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International researcher studies health care issues at NMSU

Although the health care system in the U.S. may be imperfect, an international researcher is collaborating with colleagues at New Mexico State University to study what practices are successful in order to help cure health care woes in her native Armenia.

Visiting professor and Armenian researcher Tamara Tonoyan reviews documents in her office at New Mexico State University. (Courtesy photo)

Associate Professor Tamara Tonoyan has conducted research and participated in conferences in Armenia, Austria, Belgium, England, Germany, Hungary, Lithuania, Russia and in the U.S. at the Woodrow Wilson International Center in Washington, D.C., among other places.

Tonoyan's current research project is titled "Health care reform in Armenia: Finding ways to overcome challenges." The international researcher is working under a fellowship from the Carnegie Corporation of New York and her research aims at exploring ways to overcome problems in Armenia's health care system by analyzing the best practices of developed countries.

One of the ways Tonoyan analyzes health care systems is by looking at health services affordability. According to her research, the utilization of health care services is low in Armenia, despite the sufficient number of health care facilities and medical workforce. Demand for medical services in Armenia is four times less than supply. Many do not use the system because they do not have health insurance and cannot afford to pay for services out of pocket.

Utilization is low even for the 23 percent of Armenians who qualify for the government health care program "Basic Benefits Package," or BBP. Only 65 percent of those eligible for BBP use healthcare services. This is in part because the government sets payment at rates that may not cover providers' expenditures. As a result, BBP participants are pressured to give additional informal payments in exchange for health services.

"BBP is not based on real costs of services and thus contributes to unofficial or illicit payments," Tonoyan said. "Moreover, all services that are not included in BBP must be paid directly by the patient."

This is not a problem unique to Armenia. Tonoyan stated that while informal payments in Armenia may exceed 45 percent of the total health care resources, the rate is similar in the neighboring country of Georgia at 35-40 percent and is nearly double in Azerbaijan at 84 percent.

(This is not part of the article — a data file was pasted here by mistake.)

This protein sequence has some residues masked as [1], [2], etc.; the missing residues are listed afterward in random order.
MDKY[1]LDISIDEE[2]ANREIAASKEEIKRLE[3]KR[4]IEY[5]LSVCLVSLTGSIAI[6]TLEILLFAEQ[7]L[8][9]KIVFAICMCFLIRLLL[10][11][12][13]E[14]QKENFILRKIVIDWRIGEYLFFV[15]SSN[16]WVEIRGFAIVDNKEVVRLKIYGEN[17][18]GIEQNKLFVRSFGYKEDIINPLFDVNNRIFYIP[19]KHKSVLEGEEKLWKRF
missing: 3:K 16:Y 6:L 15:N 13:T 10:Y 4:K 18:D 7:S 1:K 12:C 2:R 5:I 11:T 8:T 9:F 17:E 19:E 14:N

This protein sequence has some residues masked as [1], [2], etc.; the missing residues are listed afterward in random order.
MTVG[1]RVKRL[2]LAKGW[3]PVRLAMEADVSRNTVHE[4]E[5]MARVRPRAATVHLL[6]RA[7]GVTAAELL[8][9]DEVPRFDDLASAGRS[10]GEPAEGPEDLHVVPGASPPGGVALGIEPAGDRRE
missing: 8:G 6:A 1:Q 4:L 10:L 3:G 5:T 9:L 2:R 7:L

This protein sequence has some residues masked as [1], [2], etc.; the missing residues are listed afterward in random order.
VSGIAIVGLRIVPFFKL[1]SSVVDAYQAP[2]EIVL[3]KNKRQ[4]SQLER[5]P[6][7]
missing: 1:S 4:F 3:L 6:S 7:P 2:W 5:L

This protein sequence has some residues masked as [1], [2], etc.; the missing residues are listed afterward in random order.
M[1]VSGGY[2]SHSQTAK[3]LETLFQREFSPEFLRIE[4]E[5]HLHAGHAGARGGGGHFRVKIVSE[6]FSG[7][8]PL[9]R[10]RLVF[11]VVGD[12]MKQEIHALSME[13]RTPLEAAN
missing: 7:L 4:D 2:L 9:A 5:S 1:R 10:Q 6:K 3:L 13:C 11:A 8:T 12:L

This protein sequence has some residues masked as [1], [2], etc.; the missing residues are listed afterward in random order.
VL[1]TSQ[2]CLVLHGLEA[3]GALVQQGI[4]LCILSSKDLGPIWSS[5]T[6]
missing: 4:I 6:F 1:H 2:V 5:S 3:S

"In these conditions, many Armenians prefer the ostrich method," Tonoyan said. "It is better to not know about our diseases than to know and not be able to treat them because of lack of access to health care and especially medication."

In the U.S., the problem of drug affordability has been highlighted by the Medicare participant's plight of the "donut hole" or coverage gap many experience when their Medicare Part D prescription benefits run out. Until recently, many Americans were left paying the full cost of prescription medications once Medicare paid out $2,840. The Affordable Health Care Act now extends a 50 percent discount on brand-name prescription medications when participants reach the "donut hole."

Tonoyan hopes that by researching the health systems of developed countries with the help of NMSU colleagues, she can find strategies to make the health care in Armenia more responsive to the needs of the poor. She is also studying ways to reduce unnecessary medical costs and introduce effective policies and programs.

Toward that end, Tonoyan is working not only with NMSU researchers and professors in the College of Health and Social Services, but also with professors in the College of Business and the College of Education.

"I truly believe that increasing collaboration with U.S. colleagues, as well as gradual adoption of the most accessible procedures and technologies will be very fruitful," Tonoyan said. "This initiative gives me a chance to share my experiences, to compare my approach with the approaches of my U.S. colleagues and develop a new perspective."